Government provides funding for edible seaweed venture

A Coromandel company is receiving Government funding to investigate the commercial viability of turning a pest seaweed into a high value export industry.

Project Whakatiputipuled by Wakame Fresh Ltd, is the first project to be contracted under Sustainable Food & Fibre Futures fund (SFF Futures).  The fund is contributing up to $75,200 and Wakame Fresh Ltd $114,182.

Wakame Fresh Ltd has been operating in the Coromandel for seven years harvesting Undaria for domestic consumption. It began exporting to Australia last year.

Project Whakatiputipu aims to demonstrate the commercial viability of harvesting, processing and exporting edible seaweed products into Japan.

The trial involves harvesting and processing this seaweed.  The ultimate goal is exporting edible seaweed products into Japan. The project started in May 2019 and is scheduled to wrap up late this year.

Undaria is a seaweed, also known as wakame, that is native to south-east Russia and Asia. It has been used in Japanese, Korean and Chinese cuisine for over a thousand years.

While cultivated in Asia, it is one of nine marine species on a list of the world’s 100 worst invasive species.

It was introduced to New Zealand waterways in the 1980s via ballast water from cargo ships, the weed is now widespread along the eastern and southern coastlines from Auckland to Bluff.

It is an invasive seaweed which chokes out native species and clogs mussel farms.

Although classified as an unwanted organism under the Biosecurity Act, wakame is edible and can also be used to make fish food and fertiliser.

The SFF Futures funding will be used to conduct a feasibility study, including planning and finalising an approach to trial export of samples of wakame for market research. If this is successful, it is expected Wakame Fresh Ltd would enter a commercial contract with Kataoka Corporation for on-going commercial export of wakame.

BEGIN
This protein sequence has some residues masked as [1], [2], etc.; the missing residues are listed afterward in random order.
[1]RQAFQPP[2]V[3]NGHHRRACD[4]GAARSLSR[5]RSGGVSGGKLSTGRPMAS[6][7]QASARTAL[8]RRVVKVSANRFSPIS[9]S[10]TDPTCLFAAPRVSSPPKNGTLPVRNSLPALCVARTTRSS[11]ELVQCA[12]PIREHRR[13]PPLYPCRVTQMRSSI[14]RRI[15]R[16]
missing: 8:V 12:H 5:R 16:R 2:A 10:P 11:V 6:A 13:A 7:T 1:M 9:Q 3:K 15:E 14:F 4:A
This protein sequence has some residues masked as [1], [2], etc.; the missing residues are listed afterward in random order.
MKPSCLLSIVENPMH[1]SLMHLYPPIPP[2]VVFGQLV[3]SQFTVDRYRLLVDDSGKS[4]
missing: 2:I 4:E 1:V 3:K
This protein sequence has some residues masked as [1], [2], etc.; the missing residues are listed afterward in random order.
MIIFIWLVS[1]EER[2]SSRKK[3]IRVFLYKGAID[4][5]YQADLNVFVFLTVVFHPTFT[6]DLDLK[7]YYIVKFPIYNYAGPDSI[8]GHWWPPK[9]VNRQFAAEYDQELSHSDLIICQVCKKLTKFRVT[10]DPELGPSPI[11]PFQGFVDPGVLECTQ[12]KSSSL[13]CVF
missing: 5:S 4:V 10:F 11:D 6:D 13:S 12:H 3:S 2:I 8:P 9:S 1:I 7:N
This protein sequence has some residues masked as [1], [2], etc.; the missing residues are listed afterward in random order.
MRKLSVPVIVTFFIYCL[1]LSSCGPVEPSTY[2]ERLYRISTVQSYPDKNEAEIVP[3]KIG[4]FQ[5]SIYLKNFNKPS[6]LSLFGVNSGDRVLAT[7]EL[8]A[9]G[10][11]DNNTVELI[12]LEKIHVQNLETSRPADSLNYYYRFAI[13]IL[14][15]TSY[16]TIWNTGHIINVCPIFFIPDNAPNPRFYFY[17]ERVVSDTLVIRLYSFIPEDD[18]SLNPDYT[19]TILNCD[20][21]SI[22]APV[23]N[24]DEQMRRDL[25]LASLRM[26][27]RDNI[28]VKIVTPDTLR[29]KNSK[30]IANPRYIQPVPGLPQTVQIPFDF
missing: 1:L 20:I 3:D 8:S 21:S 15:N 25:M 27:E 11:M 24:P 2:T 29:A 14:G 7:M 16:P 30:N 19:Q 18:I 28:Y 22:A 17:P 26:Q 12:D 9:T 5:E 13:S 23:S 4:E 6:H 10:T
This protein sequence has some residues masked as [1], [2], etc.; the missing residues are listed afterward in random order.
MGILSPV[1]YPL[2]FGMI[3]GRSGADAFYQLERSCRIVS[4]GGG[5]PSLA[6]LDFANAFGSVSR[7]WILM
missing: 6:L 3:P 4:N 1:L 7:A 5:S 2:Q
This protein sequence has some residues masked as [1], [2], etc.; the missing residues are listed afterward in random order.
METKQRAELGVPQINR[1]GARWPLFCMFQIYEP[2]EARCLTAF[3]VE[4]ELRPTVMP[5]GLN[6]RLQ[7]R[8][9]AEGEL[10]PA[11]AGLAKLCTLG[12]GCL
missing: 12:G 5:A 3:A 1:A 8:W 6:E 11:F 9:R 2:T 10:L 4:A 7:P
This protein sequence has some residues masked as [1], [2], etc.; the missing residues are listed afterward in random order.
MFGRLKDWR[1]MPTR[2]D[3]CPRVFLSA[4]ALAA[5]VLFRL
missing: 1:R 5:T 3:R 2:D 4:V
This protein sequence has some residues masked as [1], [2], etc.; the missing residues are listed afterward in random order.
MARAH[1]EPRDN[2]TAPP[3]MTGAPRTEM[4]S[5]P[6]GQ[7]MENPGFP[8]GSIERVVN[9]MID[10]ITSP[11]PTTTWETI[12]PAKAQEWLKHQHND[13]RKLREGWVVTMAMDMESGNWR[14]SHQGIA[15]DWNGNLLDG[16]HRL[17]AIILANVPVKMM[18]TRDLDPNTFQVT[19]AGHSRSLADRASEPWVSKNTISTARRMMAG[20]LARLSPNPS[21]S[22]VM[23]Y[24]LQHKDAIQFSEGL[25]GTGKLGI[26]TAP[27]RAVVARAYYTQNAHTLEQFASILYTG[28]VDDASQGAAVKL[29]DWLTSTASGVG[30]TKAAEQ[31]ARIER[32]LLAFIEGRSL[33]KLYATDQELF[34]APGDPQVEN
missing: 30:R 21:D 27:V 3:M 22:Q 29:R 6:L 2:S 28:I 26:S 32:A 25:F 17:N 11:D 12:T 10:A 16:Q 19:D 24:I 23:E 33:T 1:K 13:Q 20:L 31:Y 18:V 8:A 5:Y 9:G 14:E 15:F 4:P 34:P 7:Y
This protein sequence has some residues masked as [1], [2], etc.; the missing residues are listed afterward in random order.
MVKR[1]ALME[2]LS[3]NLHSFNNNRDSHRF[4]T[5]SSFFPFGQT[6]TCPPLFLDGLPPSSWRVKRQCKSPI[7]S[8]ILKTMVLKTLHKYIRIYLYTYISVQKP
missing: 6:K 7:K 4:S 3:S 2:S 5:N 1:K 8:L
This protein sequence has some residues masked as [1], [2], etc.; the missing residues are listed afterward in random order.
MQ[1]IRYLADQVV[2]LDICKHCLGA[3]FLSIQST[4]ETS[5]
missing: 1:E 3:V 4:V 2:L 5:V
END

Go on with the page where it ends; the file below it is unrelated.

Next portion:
A condition of the government’s funding is that Wakame Fresh Ltd will share the information gained through Project Whakatiputipu with the wider New Zealand seaweed industry, which the small kiwi company has embraced.

The intended outcomes of Project Whakatiputipu include:

  • demonstrating the commercial viability of harvesting, processing and exporting edible seaweed products into Japan
  • establishing New Zealand as a credible source of high quality wakame for the Japanese market place and
  • mobilising the aquaculture sector (and other investors) in New Zealand to collaborate and invest in the seaweed sector, including investment in research to identify the nutritional and medicinal benefits of New Zealand grown and processed seaweed.

If successful, the project will look towards creating an edible seaweed export market into Japan and other Asian markets.

Source:  Ministers of Agriculture and Fisheries

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